Dallas Cowboys: Numbers Show the Coaches Let the Team Down

(Photo by Hannah Foslien/Getty Images)
(Photo by Hannah Foslien/Getty Images) /
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Jerome Miron-USA TODAY Sports
Jerome Miron-USA TODAY Sports /

The Dallas Cowboys want to be aggressive on offense, but the coaches cannot claim to lean on analytics when they continue to ignore the most successful strategies in situations.

1 – The total feet needed on 3rd AND 4th down from Dallas’ own 34-yard line with 7 minutes left in the 2nd quarter in a tie game.

On 3rd down the Cowboys ran and end around with CeeDee Lamb for no gain.  On 4th down they threw incomplete to a single-covered CeeDee for a turnover on downs.

It seems that as much as Mike McCarthy studied analytics during his 1-year sabbatical, he never learned that one of the most successful plays in football is the quarterback sneak.

ESPN found in 2017 that teams convert for 1st downs 17% more often than running any other play.  Actually, a quarterback sneak with 2 yards to go more successful than a run or pass with only 1 yard to go.  Yet, given the option to gain one yard on two consecutive plays, Kellen Moore called a gadget run (that did work last week against the Vikings) and then a 4th down pass.

This is not a one-game problem either.  The Cowboys seem to really dislike the idea of allowing a quarterback to fall forward for 3 feet given how little they utilize it (even when they are playing their franchise quarterback who is built like a linebacker).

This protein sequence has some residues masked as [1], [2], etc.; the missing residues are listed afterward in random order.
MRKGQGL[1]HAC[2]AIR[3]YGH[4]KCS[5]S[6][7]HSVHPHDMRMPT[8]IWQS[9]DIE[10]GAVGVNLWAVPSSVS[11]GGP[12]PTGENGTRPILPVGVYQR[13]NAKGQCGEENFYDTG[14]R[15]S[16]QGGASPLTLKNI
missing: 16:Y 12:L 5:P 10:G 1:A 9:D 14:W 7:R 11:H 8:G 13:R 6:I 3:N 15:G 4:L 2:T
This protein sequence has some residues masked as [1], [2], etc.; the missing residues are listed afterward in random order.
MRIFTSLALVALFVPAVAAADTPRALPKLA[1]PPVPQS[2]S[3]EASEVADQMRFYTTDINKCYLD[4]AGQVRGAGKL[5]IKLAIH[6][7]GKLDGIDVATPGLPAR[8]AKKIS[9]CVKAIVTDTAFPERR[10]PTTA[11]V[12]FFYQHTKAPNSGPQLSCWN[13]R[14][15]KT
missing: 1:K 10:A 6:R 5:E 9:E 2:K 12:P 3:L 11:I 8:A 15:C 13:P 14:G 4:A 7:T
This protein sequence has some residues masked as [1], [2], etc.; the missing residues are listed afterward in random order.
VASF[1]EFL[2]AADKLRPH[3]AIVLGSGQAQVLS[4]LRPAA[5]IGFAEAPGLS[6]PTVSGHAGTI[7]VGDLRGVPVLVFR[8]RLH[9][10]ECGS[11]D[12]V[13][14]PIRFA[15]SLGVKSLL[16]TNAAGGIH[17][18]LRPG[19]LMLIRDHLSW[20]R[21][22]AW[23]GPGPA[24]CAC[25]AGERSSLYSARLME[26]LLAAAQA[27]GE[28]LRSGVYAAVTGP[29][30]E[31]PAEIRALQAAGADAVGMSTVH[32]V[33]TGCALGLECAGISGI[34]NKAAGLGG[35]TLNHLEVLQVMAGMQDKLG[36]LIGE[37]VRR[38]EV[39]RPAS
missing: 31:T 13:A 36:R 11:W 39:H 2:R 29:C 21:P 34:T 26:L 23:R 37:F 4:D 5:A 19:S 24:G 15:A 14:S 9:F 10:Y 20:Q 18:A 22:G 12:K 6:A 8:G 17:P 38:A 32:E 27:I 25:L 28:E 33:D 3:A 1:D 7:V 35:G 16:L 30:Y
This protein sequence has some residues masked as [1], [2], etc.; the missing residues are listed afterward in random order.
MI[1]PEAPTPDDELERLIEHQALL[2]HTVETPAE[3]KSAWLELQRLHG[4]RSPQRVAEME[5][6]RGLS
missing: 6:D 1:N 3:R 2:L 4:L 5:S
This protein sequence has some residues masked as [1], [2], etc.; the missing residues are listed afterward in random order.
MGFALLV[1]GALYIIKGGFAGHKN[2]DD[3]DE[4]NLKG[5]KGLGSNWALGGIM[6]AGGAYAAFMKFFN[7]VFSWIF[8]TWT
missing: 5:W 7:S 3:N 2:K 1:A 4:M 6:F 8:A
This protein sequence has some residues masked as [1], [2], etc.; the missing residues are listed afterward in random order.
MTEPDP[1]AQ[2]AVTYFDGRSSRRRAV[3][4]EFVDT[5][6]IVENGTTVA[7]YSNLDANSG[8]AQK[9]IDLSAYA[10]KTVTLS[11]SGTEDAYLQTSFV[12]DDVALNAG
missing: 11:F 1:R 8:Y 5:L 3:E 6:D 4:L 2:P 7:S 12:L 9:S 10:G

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13 – Minutes remaining in the fourth quarter when the Cowboys found themselves at 4th and 10 from their own 24.

The Dallas defense was finally playing well.  In the 2nd half the defense had limited Washington to only 3 points, had forced a punt, and forced a turnover.  The 3 points came after Zeke’s fumble automatically started Washington in field goal range (had they not gained a single yard it would have been a 51-yard attempt).

However, in a one-score game and practically all of the 4th quarter to go, the Dallas coaching staff seemed to get desperate when they tried to convert a 4th and long from their own redzone while their defense was giving Washington problems.

4th and 10+ yards are converted around 29% of the time – with a starting offense on the field.  What made this decision so disastrous was that it was with the special teams unit.  I cannot find statistics on what percent of 4th and 10+ are converted from a punt formation, but it probably is lower than 29%.

-82 – The yardage differential for the rest of the game following the 4th and 10 fake punt.

Washington scored on a 1-play, 23-yard run; a 15 play, 76-yard drive; and a 1 play 15-yard pick-6.  This yardage only includes offensive totals, and not return yards, so it does not include the 15 yards on the pick-6.  So we could technically look at this as -97 yards.